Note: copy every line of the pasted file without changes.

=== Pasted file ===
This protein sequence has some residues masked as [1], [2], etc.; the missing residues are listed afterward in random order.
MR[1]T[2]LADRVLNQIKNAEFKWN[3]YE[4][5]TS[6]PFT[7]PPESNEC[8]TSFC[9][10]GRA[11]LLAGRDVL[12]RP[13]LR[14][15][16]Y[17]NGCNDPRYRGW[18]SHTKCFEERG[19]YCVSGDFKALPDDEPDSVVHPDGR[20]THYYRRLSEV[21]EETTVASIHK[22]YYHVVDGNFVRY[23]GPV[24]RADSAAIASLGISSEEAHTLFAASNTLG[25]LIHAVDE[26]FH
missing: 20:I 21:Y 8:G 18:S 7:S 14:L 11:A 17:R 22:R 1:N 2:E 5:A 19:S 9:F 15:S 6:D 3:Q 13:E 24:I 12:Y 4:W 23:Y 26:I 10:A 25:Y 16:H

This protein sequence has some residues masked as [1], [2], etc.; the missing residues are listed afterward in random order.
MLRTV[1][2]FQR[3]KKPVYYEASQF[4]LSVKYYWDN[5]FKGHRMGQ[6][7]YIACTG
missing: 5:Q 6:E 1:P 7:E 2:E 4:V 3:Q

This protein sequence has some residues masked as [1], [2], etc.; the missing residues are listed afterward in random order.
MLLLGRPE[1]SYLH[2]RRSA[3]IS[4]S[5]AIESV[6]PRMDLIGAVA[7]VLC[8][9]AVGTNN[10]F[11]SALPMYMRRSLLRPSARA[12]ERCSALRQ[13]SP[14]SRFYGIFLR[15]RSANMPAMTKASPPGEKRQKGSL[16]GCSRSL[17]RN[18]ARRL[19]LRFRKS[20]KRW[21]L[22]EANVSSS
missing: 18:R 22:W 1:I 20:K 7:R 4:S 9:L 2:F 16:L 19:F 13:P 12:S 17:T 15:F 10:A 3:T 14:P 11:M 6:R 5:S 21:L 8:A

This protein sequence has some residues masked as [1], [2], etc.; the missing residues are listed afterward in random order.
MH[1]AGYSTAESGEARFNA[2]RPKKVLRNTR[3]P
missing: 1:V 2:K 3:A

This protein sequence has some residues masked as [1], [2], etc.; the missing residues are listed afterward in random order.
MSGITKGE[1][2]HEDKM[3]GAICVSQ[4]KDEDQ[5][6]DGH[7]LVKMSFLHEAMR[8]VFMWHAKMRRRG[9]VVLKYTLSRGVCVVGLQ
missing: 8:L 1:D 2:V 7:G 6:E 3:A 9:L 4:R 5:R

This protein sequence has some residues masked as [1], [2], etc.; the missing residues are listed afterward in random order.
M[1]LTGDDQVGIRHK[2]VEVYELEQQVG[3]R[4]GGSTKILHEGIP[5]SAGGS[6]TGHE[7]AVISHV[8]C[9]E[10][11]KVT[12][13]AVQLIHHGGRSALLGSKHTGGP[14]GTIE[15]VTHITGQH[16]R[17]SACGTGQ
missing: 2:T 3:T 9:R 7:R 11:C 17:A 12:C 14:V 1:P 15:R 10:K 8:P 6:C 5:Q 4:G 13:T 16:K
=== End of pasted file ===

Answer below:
This protein sequence has some residues masked as [1], [2], etc.; the missing residues are listed afterward in random order.
MR[1]T[2]LADRVLNQIKNAEFKWN[3]YE[4][5]TS[6]PFT[7]PPESNEC[8]TSFC[9][10]GRA[11]LLAGRDVL[12]RP[13]LR[14][15][16]Y[17]NGCNDPRYRGW[18]SHTKCFEERG[19]YCVSGDFKALPDDEPDSVVHPDGR[20]THYYRRLSEV[21]EETTVASIHK[22]YYHVVDGNFVRY[23]GPV[24]RADSAAIASLGISSEEAHTLFAASNTLG[25]LIHAVDE[26]FH
missing: 20:I 21:Y 8:G 18:S 7:S 14:L 11:A 17:R 22:R 1:N 2:E 5:A 19:S 9:F 15:S 6:D 3:Q 13:E 24:I 12:Y 4:W 23:Y 26:I 10:A 25:Y 16:H

This protein sequence has some residues masked as [1], [2], etc.; the missing residues are listed afterward in random order.
MLRTV[1][2]FQR[3]KKPVYYEASQF[4]LSVKYYWDN[5]FKGHRMGQ[6][7]YIACTG
missing: 5:Q 6:E 1:P 7:E 2:E 4:V 3:Q

This protein sequence has some residues masked as [1], [2], etc.; the missing residues are listed afterward in random order.
MLLLGRPE[1]SYLH[2]RRSA[3]IS[4]S[5]AIESV[6]PRMDLIGAVA[7]VLC[8][9]AVGTNN[10]F[11]SALPMYMRRSLLRPSARA[12]ERCSALRQ[13]SP[14]SRFYGIFLR[15]RSANMPAMTKASPPGEKRQKGSL[16]GCSRSL[17]RN[18]ARRL[19]LRFRKS[20]KRW[21]L[22]EANVSSS
missing: 18:R 22:W 1:I 20:K 7:R 4:S 9:L 2:F 16:L 19:F 13:P 12:S 17:T 15:F 10:A 3:T 14:P 11:M 6:R 5:S 21:L 8:A

This protein sequence has some residues masked as [1], [2], etc.; the missing residues are listed afterward in random order.
MH[1]AGYSTAESGEARFNA[2]RPKKVLRNTR[3]P
missing: 1:V 2:K 3:A

This protein sequence has some residues masked as [1], [2], etc.; the missing residues are listed afterward in random order.
MSGITKGE[1][2]HEDKM[3]GAICVSQ[4]KDEDQ[5][6]DGH[7]LVKMSFLHEAMR[8]VFMWHAKMRRRG[9]VVLKYTLSRGVCVVGLQ
missing: 8:L 1:D 2:V 7:G 6:E 3:A 9:L 4:R 5:R

This protein sequence has some residues masked as [1], [2], etc.; the missing residues are listed afterward in random order.
M[1]LTGDDQVGIRHK[2]VEVYELEQQVG[3]R[4]GGSTKILHEGIP[5]SAGGS[6]TGHE[7]AVISHV[8]C[9]E[10][11]KVT[12][13]AVQLIHHGGRSALLGSKHTGGP[14]GTIE[15]VTHITGQH[16]R[17]SACGTGQ
missing: 2:T 3:T 9:R 7:R 11:C 17:A 12:C 14:V 1:P 15:R 10:K 8:P 6:C 5:Q 4:G 13:T 16:K